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Jim Kershner’s This day in history » On the Web: spokesman.com/topics/local-history

From our archives, 100 years ago

The melodramatic murder trial of John M. McDowell, a local traveling salesman, continued to “grip a mammoth crowd of breathless spectators” in Coeur d’Alene.

He was charged with murdering his wife and making it look like a suicide. She was found on the floor of their cabin near Harrison, dead of a morphine overdose.

The spectators were particularly intrigued by a series of letters he had written to a Spokane woman named Lulu in the weeks before his wife’s death. Some excerpts:

• Oct. 4, 1910: “My darling Lulu, … I love you and always will. I did not go home with that woman (his wife) and never will. Lulu, we can marry legally in a short time, cheer up!”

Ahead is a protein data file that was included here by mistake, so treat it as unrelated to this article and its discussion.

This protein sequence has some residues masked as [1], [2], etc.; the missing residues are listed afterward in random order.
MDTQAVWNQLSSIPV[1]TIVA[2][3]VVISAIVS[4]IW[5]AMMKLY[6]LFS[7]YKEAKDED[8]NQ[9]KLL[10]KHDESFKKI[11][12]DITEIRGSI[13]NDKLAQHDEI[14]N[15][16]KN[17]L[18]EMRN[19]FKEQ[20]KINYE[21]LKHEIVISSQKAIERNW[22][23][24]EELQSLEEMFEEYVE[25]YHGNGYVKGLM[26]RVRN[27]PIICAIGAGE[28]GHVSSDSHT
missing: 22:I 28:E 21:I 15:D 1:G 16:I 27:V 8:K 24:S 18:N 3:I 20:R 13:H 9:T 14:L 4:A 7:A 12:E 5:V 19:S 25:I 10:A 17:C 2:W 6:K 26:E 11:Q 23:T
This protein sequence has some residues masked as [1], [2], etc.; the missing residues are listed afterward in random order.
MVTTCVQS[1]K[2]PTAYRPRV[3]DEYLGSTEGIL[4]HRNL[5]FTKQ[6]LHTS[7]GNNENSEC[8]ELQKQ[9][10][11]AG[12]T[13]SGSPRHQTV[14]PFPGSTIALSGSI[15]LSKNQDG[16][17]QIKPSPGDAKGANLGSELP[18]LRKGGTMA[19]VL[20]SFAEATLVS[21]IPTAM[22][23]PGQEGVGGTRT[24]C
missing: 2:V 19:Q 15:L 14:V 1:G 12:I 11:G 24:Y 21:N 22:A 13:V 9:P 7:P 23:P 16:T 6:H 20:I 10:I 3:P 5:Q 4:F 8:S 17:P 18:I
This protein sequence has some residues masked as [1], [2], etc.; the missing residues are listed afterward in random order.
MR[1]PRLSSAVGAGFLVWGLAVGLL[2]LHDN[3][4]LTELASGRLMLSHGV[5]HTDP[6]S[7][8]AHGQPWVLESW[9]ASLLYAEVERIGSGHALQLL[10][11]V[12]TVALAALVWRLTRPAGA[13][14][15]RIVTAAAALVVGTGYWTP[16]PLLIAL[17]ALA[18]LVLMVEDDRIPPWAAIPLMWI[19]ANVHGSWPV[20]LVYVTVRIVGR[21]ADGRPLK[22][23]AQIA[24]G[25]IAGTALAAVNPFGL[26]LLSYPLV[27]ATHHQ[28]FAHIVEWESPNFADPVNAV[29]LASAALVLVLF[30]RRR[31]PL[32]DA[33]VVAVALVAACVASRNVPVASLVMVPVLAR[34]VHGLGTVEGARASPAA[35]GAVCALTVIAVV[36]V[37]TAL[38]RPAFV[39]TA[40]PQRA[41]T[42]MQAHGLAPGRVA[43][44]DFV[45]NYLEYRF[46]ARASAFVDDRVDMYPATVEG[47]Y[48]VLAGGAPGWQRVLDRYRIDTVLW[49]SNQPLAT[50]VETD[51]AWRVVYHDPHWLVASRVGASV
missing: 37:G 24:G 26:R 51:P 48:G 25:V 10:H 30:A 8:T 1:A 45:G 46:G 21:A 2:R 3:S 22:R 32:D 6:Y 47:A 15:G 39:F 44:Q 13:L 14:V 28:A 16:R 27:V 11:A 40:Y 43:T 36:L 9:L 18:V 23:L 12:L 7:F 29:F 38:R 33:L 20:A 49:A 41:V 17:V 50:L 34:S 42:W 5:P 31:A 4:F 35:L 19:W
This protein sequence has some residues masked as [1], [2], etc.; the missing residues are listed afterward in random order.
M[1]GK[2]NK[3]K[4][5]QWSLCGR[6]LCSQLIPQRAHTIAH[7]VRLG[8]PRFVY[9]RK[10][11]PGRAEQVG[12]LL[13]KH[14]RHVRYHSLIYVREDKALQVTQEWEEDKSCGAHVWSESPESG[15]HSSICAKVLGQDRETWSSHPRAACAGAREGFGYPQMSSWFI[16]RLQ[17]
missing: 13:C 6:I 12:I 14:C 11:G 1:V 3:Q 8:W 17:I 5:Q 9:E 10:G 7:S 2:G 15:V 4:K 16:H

• Oct. 18, 1910: “Lulu, I swear it before the living God you shall see me free, that you may live happy in my love and rest at night on my breast. Oh, Lulu, may God speed that day is my prayer.”

• Nov. 3, 1910: “I know there is good news for you in the future. I am thinking of you, dear, and how happy I will be when I can write you or come to you and tell you the news that will make us both happy for life.”

On Nov. 6, Mrs. McDowell was found dead.

Also on this date

(From the Associated Press)

1850: Nathaniel Hawthorne’s novel “The Scarlet Letter” was first published.



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